Difference between binary octal decimal hexadecimal numbering systems
There are infinite ways to represent a number. The four commonly associated with modern computers and digital electronics are: Decimal base 10 is the way most human beings represent numbers. Decimal is sometimes abbreviated as dec.
Binary base 2 is the natural way most digital circuits represent and manipulate numbers. Binary numbers are sometimes represented by preceding the value with '0b', as in 0b Binary is sometimes abbreviated as bin. Octal base 8 was previously a popular choice for representing digital circuit numbers in a form that is more compact than binary.
Octal is sometimes abbreviated as oct. Hexadecimal base 16 is currently the most popular choice for representing digital circuit numbers in a form that is more compact than binary.
Hexadecimal numbers are sometimes represented by preceding the value with '0x', as in 0x1B Hexadecimal is sometimes abbreviated as hex. All four number systems are equally capable of representing any number. Furthermore, a number can be perfectly converted between the various number systems without any loss of numeric value. At first blush, it seems like using any number system other than human-centric decimal is complicated and unnecessary.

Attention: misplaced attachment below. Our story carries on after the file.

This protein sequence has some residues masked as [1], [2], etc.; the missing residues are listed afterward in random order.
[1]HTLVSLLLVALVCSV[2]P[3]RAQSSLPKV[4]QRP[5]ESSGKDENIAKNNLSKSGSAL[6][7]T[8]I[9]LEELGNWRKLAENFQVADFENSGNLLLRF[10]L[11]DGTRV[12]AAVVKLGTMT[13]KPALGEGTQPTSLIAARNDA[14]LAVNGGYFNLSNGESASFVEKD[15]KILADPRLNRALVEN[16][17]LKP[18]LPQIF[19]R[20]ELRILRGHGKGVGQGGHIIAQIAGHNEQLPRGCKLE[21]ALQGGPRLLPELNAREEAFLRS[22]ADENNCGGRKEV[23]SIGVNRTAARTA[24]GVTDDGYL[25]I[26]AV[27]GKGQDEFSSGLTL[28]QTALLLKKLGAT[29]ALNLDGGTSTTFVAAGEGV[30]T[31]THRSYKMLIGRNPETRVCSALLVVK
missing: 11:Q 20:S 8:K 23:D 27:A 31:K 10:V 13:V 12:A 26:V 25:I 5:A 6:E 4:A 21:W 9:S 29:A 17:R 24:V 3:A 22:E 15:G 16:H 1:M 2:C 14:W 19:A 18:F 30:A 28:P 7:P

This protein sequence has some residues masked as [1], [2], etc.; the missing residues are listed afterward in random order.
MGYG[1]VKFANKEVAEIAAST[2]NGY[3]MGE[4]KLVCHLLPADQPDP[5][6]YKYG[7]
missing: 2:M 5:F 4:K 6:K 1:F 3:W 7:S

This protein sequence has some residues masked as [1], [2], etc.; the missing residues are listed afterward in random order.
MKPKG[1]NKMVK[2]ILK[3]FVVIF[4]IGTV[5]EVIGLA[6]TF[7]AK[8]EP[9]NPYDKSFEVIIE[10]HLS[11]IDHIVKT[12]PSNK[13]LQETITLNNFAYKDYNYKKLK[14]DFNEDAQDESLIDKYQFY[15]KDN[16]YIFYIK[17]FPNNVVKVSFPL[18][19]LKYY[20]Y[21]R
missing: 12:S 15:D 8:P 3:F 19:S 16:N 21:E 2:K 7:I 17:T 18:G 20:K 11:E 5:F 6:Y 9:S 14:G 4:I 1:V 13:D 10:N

Furthermore, a number can be perfectly converted between the various number systems without any loss of numeric value. At first blush, it seems like using any number system other than human-centric decimal is complicated and unnecessary. However, since the job of electrical and software engineers is to work with digital circuits, engineers require number systems that can best transfer information between the human world and the digital circuit world.
It turns out that the way in which a number is represented can make it easier for the engineer to perceive the meaning of the number as it applies to a digital circuit. In other words, the appropriate number system can actually make things less complicated. Almost all modern digital circuits are based on two-state switches. The switches are either on or off.
Because the fundamental information element of digital circuits has two states, it is most naturally represented by a number system where each individual digit has two states: For example, switches that are 'on' are represented by '1' and switches that are 'off' are represented by '0'. It is easy to instantly comprehend the values of 8 switches represented in binary as It is also easy to build a circuit to display each switch state in binary, by having an LED lit or unlit for each binary digit.
As digital circuits grew more complex, a more compact form of representing circuit information became necessary. That means three binary digits convert neatly into one octal digit. That means four binary digits convert neatly into one hexadecimal digit. Unfortunately, decimal base 10 is not a whole power of 2.